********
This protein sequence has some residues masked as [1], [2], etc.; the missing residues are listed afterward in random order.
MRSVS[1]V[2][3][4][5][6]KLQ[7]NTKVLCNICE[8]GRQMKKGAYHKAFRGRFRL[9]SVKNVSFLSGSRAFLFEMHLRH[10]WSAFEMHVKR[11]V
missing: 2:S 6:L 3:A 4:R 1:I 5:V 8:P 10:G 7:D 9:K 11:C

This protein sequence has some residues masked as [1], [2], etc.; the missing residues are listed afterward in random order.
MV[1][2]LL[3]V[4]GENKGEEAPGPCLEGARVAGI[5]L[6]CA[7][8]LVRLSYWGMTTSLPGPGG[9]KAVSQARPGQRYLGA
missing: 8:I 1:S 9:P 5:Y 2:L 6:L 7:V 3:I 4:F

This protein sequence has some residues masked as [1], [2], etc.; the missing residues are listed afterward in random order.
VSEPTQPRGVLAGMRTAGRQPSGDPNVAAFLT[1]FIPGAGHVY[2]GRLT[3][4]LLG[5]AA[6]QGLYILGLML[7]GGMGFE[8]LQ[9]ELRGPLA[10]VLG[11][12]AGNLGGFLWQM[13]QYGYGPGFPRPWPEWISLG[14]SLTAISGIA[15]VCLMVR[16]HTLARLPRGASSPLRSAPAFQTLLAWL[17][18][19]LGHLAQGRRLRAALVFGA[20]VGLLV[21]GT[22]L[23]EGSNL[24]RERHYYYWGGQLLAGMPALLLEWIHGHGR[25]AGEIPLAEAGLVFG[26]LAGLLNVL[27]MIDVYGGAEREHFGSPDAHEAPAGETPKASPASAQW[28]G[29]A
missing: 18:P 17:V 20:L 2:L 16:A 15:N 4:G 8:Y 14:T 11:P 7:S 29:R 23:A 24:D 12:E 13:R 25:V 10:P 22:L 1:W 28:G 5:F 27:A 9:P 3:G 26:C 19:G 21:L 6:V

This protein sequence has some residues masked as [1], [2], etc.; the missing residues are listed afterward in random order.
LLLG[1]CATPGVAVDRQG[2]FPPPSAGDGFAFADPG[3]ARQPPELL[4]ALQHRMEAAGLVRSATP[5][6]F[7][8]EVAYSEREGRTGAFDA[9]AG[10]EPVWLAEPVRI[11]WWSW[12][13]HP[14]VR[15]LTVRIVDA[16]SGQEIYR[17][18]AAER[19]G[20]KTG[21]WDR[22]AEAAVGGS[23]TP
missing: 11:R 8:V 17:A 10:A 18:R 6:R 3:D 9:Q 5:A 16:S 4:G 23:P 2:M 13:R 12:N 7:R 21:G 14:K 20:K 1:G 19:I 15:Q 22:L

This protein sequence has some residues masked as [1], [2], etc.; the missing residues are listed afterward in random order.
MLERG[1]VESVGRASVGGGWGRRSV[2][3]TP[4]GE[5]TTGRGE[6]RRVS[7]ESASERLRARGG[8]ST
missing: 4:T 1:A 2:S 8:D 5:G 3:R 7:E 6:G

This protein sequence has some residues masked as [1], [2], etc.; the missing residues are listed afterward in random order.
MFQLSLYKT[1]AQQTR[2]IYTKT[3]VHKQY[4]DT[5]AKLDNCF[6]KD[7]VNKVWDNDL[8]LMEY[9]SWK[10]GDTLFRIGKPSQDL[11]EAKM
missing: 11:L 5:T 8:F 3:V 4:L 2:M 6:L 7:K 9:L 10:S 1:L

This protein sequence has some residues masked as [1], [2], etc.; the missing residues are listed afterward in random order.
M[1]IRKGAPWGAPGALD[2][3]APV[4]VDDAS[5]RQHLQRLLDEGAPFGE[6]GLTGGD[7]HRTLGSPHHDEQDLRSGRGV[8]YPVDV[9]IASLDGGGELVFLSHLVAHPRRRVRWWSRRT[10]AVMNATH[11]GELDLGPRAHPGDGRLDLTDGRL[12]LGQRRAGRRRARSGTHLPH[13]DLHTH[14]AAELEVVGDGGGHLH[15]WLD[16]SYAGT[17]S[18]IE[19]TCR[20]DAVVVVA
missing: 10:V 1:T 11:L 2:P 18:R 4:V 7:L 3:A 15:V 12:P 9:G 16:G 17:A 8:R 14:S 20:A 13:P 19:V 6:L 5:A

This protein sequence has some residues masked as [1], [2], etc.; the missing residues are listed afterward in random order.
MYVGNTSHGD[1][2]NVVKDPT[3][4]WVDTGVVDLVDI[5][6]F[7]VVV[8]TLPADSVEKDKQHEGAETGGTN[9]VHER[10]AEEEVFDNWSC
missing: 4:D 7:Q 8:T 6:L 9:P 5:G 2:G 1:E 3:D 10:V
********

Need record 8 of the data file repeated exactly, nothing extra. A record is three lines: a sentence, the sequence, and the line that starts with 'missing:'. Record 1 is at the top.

This protein sequence has some residues masked as [1], [2], etc.; the missing residues are listed afterward in random order.
MYVGNTSHGD[1][2]NVVKDPT[3][4]WVDTGVVDLVDI[5][6]F[7]VVV[8]TLPADSVEKDKQHEGAETGGTN[9]VHER[10]AEEEVFDNWSC
missing: 4:D 7:Q 8:T 6:L 9:P 5:G 2:G 1:E 3:D 10:V